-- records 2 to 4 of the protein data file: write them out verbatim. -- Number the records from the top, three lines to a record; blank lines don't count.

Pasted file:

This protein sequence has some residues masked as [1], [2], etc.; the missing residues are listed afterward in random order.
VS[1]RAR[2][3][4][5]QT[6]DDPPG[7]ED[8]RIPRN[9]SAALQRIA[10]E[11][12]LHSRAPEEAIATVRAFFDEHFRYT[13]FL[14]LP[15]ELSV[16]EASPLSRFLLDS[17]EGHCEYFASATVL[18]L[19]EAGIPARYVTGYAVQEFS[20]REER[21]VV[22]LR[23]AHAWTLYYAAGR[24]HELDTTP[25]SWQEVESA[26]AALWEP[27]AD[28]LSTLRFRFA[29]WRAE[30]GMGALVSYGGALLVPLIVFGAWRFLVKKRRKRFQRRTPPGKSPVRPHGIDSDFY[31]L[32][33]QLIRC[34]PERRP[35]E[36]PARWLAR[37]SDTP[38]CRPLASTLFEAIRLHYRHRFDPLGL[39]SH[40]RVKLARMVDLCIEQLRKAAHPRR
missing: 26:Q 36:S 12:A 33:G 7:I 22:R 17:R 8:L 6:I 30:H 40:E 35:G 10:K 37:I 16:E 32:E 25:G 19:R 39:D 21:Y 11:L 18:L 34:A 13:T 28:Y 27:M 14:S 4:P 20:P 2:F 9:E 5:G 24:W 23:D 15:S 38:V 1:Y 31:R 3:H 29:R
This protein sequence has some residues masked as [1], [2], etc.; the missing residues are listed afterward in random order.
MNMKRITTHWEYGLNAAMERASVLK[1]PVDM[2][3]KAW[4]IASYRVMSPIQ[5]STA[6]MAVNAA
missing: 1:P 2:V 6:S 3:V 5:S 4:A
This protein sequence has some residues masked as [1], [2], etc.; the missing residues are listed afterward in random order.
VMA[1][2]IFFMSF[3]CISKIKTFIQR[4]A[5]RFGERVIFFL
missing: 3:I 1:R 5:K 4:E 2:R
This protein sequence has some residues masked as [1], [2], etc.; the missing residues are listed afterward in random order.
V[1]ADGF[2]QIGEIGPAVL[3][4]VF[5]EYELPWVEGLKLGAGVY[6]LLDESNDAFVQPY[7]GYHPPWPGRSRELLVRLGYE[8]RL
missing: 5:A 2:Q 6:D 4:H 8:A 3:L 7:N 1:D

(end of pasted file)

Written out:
This protein sequence has some residues masked as [1], [2], etc.; the missing residues are listed afterward in random order.
MNMKRITTHWEYGLNAAMERASVLK[1]PVDM[2][3]KAW[4]IASYRVMSPIQ[5]STA[6]MAVNAA
missing: 1:P 2:V 6:S 3:V 5:S 4:A
This protein sequence has some residues masked as [1], [2], etc.; the missing residues are listed afterward in random order.
VMA[1][2]IFFMSF[3]CISKIKTFIQR[4]A[5]RFGERVIFFL
missing: 3:I 1:R 5:K 4:E 2:R
This protein sequence has some residues masked as [1], [2], etc.; the missing residues are listed afterward in random order.
V[1]ADGF[2]QIGEIGPAVL[3][4]VF[5]EYELPWVEGLKLGAGVY[6]LLDESNDAFVQPY[7]GYHPPWPGRSRELLVRLGYE[8]RL
missing: 5:A 2:Q 6:D 4:H 8:A 3:L 7:N 1:D